Personal Finance: Insurance


In this Chapter

  • What is Personal Finance
  • Areas of Personal Finance
  • Principles of Personal Finance
  • Insurance
  • Types of Insurance
  • Insurance Regulatory and Development Authority (IRDA)

Personal Finance

Personal finance is the art of planning and managing one’s financial activities. Management activities are not only limited to corporates. Rather, they have entered into the daily routines of individuals. Earning money is one task, but the most important task is saving. Individuals who understand the importance of saving and investing and undergo proper financial planning to plan their finances can fulfil their financial goals and ensure future financial security.

Future financial security is something that every individual wants, but it needs more knowledge and discipline. This is because to attain future financial security, an individual must first understand his finances, expenditure, saving patterns, needs and wants, and the last but most important discipline. With discipline, an individual can understand the fine line between needs and wants and save himself from unnecessary and luxurious expenses.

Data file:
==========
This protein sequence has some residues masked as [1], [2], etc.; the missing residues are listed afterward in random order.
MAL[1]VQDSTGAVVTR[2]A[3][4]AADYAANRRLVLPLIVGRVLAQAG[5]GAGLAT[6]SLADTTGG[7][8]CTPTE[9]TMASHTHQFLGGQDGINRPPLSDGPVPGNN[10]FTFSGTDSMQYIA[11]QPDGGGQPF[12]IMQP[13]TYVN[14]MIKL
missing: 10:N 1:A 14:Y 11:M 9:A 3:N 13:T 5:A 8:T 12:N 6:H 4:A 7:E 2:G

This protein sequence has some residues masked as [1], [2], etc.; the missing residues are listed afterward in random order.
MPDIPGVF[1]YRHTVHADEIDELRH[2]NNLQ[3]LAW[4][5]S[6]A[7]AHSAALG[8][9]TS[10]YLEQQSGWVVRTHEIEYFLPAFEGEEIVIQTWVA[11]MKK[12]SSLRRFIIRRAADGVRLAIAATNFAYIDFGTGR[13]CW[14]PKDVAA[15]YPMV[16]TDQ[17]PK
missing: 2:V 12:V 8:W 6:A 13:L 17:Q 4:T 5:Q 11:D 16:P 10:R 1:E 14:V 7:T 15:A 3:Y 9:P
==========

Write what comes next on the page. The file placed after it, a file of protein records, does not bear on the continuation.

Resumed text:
Areas of Personal Finance

Personal finance includes managing the following –

  • Income – Income is the first source of cash inflow that an individual receives in the form of salary, commission, wages, pension, dividends, rent, etc. It is the first step of accounting and allocating cash inflow received.
  • Spending Spending includes all the daily or monthly expenses that are unavoidable. For example- groceries, rent payments, loan installment payments, taxes, travel, food, entertainment, and credit card payments. Expenses should be made wisely as they reduce the cash-in-hand balance for saving and investing. If expenses overlap earnings, then it is called a deficit. An individual must prioritize his expenses for financial security.